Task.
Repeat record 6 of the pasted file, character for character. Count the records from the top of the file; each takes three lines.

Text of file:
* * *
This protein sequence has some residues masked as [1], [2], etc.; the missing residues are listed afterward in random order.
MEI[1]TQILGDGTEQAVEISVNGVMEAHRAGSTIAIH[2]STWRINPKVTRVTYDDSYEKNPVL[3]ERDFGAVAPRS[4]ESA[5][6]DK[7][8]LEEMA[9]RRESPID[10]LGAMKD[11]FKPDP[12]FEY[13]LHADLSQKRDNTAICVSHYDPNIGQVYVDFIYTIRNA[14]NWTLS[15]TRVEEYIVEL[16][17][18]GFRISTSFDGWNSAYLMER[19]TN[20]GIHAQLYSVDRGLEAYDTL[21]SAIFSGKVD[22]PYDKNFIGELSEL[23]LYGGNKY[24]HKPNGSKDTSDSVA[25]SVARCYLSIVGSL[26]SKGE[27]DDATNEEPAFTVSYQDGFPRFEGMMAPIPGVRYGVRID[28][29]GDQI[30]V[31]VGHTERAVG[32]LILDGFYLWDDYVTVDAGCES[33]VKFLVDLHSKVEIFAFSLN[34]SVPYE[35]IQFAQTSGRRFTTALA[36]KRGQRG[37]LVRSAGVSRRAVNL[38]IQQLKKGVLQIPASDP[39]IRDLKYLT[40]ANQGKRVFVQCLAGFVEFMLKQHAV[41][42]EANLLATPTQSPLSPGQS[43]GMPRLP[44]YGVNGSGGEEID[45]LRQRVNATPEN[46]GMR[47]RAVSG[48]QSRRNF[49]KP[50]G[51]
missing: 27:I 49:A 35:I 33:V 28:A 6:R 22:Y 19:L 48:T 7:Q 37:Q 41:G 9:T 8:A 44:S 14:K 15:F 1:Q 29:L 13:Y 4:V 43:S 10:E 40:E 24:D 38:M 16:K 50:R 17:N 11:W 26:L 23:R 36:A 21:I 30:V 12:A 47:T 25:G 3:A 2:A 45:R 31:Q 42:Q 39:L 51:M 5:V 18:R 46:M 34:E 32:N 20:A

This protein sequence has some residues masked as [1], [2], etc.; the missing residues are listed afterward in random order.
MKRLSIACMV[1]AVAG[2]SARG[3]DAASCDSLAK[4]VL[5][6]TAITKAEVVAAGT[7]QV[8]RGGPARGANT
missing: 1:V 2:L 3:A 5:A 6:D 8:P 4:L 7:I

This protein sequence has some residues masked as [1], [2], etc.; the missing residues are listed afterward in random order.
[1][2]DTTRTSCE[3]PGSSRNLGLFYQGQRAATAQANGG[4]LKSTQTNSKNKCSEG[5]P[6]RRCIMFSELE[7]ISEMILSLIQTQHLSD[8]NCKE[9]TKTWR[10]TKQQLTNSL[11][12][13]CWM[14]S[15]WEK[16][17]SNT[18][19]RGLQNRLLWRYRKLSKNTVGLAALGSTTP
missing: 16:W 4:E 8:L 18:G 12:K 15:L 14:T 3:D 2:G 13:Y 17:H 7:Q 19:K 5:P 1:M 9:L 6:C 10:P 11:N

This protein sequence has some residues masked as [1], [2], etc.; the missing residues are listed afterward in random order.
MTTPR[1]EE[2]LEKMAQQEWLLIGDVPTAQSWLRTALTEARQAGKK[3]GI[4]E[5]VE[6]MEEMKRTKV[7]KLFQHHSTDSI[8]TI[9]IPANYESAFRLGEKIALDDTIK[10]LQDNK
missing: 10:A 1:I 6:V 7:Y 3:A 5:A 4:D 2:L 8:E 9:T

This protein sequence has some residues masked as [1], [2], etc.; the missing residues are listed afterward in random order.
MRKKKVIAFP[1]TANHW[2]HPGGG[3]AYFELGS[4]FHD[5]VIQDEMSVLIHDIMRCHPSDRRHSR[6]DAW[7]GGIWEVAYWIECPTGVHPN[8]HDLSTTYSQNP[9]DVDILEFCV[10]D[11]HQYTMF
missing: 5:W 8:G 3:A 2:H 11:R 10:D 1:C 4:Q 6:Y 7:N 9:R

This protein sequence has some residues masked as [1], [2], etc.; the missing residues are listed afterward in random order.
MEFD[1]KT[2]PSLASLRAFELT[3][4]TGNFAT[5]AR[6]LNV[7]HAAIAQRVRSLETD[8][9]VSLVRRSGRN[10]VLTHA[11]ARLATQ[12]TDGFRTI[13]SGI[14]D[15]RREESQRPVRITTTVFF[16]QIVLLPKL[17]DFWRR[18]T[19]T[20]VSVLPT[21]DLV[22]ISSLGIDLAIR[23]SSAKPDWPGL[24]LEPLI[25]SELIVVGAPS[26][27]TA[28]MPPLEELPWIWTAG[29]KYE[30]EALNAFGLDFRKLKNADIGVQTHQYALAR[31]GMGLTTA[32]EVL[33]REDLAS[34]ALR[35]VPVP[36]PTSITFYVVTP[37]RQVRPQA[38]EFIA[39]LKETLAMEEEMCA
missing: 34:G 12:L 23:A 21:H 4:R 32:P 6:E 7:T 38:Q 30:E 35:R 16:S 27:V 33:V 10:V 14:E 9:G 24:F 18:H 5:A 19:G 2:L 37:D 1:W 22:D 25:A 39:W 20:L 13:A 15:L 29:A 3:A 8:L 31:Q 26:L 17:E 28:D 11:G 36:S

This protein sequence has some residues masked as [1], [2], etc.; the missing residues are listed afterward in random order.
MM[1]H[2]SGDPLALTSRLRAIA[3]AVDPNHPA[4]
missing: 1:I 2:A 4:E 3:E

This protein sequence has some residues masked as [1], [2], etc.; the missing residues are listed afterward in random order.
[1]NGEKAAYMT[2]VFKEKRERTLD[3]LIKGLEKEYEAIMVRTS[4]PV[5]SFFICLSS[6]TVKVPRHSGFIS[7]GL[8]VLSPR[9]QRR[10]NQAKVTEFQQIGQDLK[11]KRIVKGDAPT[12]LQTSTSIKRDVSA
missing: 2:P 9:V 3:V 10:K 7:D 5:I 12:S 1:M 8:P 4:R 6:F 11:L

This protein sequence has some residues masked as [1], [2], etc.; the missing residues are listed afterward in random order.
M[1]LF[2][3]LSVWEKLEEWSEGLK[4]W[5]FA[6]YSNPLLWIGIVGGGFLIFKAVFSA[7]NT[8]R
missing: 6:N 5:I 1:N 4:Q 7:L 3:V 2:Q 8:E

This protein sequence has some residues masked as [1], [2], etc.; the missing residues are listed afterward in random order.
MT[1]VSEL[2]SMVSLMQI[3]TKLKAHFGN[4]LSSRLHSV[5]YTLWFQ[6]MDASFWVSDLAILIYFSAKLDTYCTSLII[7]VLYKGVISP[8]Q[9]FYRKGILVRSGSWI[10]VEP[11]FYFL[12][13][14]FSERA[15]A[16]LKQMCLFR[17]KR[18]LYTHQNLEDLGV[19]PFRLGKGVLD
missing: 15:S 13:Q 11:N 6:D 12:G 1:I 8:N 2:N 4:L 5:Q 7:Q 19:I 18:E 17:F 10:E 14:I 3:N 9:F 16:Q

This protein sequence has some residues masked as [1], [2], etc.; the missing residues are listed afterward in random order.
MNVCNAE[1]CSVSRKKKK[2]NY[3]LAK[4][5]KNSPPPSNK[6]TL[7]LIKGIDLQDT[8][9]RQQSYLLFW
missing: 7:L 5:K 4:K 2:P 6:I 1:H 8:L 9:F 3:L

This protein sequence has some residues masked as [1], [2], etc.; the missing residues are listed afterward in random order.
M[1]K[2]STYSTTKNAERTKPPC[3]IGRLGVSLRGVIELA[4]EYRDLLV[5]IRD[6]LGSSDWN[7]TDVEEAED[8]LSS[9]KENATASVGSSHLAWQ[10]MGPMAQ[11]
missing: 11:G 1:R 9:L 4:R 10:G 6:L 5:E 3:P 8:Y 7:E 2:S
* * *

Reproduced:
This protein sequence has some residues masked as [1], [2], etc.; the missing residues are listed afterward in random order.
MEFD[1]KT[2]PSLASLRAFELT[3][4]TGNFAT[5]AR[6]LNV[7]HAAIAQRVRSLETD[8][9]VSLVRRSGRN[10]VLTHA[11]ARLATQ[12]TDGFRTI[13]SGI[14]D[15]RREESQRPVRITTTVFF[16]QIVLLPKL[17]DFWRR[18]T[19]T[20]VSVLPT[21]DLV[22]ISSLGIDLAIR[23]SSAKPDWPGL[24]LEPLI[25]SELIVVGAPS[26][27]TA[28]MPPLEELPWIWTAG[29]KYE[30]EALNAFGLDFRKLKNADIGVQTHQYALAR[31]GMGLTTA[32]EVL[33]REDLAS[34]ALR[35]VPVP[36]PTSITFYVVTP[37]RQVRPQA[38]EFIA[39]LKETLAMEEEMCA
missing: 34:G 12:L 23:A 21:H 4:R 32:P 6:E 7:T 38:Q 30:E 35:R 16:S 27:V 33:V 10:V 14:E 9:G 24:F 18:H 5:A 19:G 2:L 37:D 1:W 22:D 25:A 39:W 20:L 13:A 15:L 29:A 3:A 8:L 31:Q 26:L 17:E 28:D 11:G 36:S